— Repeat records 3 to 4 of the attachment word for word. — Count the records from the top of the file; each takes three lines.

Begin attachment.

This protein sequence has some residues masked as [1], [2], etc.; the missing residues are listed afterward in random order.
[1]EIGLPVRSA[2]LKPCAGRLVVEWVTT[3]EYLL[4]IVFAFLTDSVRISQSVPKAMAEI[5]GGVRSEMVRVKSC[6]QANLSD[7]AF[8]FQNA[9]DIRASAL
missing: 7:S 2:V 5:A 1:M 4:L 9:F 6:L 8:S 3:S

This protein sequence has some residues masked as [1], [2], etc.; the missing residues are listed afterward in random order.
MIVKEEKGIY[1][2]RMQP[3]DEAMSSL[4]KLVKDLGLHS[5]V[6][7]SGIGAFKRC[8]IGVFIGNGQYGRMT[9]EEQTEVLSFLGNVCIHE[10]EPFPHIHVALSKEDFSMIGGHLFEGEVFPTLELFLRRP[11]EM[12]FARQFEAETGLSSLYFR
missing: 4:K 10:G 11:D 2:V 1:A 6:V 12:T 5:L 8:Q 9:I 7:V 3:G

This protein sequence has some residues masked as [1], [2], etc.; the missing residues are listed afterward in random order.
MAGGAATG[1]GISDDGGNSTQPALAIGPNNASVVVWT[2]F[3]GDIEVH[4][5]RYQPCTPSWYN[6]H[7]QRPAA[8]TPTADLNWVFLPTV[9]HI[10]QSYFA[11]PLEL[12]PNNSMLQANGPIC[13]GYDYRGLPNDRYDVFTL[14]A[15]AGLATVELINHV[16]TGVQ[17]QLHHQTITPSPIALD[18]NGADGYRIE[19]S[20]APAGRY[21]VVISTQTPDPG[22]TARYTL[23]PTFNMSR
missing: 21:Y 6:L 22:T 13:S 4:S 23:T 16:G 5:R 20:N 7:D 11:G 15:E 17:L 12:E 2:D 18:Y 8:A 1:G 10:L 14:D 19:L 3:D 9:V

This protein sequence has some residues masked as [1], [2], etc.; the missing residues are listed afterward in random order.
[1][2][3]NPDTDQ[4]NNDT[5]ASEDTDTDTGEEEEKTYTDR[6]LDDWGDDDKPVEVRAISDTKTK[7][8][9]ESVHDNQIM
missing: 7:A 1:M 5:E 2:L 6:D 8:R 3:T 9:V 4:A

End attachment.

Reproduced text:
This protein sequence has some residues masked as [1], [2], etc.; the missing residues are listed afterward in random order.
MAGGAATG[1]GISDDGGNSTQPALAIGPNNASVVVWT[2]F[3]GDIEVH[4][5]RYQPCTPSWYN[6]H[7]QRPAA[8]TPTADLNWVFLPTV[9]HI[10]QSYFA[11]PLEL[12]PNNSMLQANGPIC[13]GYDYRGLPNDRYDVFTL[14]A[15]AGLATVELINHV[16]TGVQ[17]QLHHQTITPSPIALD[18]NGADGYRIE[19]S[20]APAGRY[21]VVISTQTPDPG[22]TARYTL[23]PTFNMSR
missing: 21:Y 6:L 22:T 13:S 4:S 23:T 16:G 5:R 20:N 7:D 11:G 15:E 17:L 12:E 2:D 18:Y 8:A 1:G 10:L 14:D 19:L 3:D 9:V

This protein sequence has some residues masked as [1], [2], etc.; the missing residues are listed afterward in random order.
[1][2][3]NPDTDQ[4]NNDT[5]ASEDTDTDTGEEEEKTYTDR[6]LDDWGDDDKPVEVRAISDTKTK[7][8][9]ESVHDNQIM
missing: 7:A 1:M 5:E 2:L 6:D 8:R 3:T 9:V 4:A